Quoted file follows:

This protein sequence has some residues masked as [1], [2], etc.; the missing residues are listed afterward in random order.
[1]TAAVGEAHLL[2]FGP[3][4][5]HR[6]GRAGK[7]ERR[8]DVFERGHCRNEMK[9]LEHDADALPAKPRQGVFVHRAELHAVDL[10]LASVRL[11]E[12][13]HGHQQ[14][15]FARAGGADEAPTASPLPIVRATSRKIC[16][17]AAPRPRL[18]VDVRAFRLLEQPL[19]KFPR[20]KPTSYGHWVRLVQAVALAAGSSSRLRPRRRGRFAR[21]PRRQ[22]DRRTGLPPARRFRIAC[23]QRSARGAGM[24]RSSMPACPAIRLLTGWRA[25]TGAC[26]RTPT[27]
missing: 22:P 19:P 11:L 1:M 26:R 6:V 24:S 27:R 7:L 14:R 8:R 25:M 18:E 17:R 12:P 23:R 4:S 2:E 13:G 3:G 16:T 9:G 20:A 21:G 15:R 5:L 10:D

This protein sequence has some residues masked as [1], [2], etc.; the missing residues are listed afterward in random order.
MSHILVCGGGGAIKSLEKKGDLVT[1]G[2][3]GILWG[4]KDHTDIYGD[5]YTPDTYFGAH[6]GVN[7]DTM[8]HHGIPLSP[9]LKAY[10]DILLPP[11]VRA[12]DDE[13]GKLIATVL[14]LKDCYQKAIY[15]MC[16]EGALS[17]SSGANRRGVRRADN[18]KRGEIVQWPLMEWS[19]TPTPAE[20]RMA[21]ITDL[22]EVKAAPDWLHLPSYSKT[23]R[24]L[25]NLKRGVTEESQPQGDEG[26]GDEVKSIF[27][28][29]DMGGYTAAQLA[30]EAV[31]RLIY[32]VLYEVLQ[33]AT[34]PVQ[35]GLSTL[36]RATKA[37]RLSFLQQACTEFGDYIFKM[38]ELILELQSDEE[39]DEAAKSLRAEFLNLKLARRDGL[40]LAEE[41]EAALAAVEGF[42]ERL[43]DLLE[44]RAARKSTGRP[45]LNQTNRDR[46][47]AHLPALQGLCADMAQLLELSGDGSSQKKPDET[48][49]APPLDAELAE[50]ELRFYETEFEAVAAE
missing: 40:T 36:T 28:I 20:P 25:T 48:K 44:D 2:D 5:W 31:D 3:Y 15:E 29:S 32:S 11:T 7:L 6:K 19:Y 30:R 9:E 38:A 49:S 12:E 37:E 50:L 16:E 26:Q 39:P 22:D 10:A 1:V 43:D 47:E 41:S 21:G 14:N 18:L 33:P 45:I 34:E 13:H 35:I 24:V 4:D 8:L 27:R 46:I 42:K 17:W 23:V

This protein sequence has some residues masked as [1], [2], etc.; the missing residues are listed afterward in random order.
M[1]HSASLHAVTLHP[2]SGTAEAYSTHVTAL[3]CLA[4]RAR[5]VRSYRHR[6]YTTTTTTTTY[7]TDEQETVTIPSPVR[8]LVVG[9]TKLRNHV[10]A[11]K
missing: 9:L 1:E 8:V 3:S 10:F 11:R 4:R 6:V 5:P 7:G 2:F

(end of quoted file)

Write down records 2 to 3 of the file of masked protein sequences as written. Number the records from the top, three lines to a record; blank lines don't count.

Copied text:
This protein sequence has some residues masked as [1], [2], etc.; the missing residues are listed afterward in random order.
MSHILVCGGGGAIKSLEKKGDLVT[1]G[2][3]GILWG[4]KDHTDIYGD[5]YTPDTYFGAH[6]GVN[7]DTM[8]HHGIPLSP[9]LKAY[10]DILLPP[11]VRA[12]DDE[13]GKLIATVL[14]LKDCYQKAIY[15]MC[16]EGALS[17]SSGANRRGVRRADN[18]KRGEIVQWPLMEWS[19]TPTPAE[20]RMA[21]ITDL[22]EVKAAPDWLHLPSYSKT[23]R[24]L[25]NLKRGVTEESQPQGDEG[26]GDEVKSIF[27][28][29]DMGGYTAAQLA[30]EAV[31]RLIY[32]VLYEVLQ[33]AT[34]PVQ[35]GLSTL[36]RATKA[37]RLSFLQQACTEFGDYIFKM[38]ELILELQSDEE[39]DEAAKSLRAEFLNLKLARRDGL[40]LAEE[41]EAALAAVEGF[42]ERL[43]DLLE[44]RAARKSTGRP[45]LNQTNRDR[46][47]AHLPALQGLCADMAQLLELSGDGSSQKKPDET[48][49]APPLDAELAE[50]ELRFYETEFEAVAAE
missing: 40:T 36:T 28:I 20:P 25:T 48:K 44:D 2:D 5:W 31:D 3:Y 15:E 29:S 32:S 11:T 7:L 6:K 19:Y 30:R 9:E 38:A 49:S 12:E 37:E 50:L 16:E 26:Q 39:P 22:D 10:A 1:V 43:D 47:E 41:S 21:G 14:N 18:L 33:P 45:I 34:E 13:H 35:I 24:V 4:D 8:L 27:R 46:I 42:K 17:W 23:V

This protein sequence has some residues masked as [1], [2], etc.; the missing residues are listed afterward in random order.
M[1]HSASLHAVTLHP[2]SGTAEAYSTHVTAL[3]CLA[4]RAR[5]VRSYRHR[6]YTTTTTTTTY[7]TDEQETVTIPSPVR[8]LVVG[9]TKLRNHV[10]A[11]K
missing: 9:L 1:E 8:V 3:S 10:F 11:R 4:R 6:V 5:P 7:G 2:F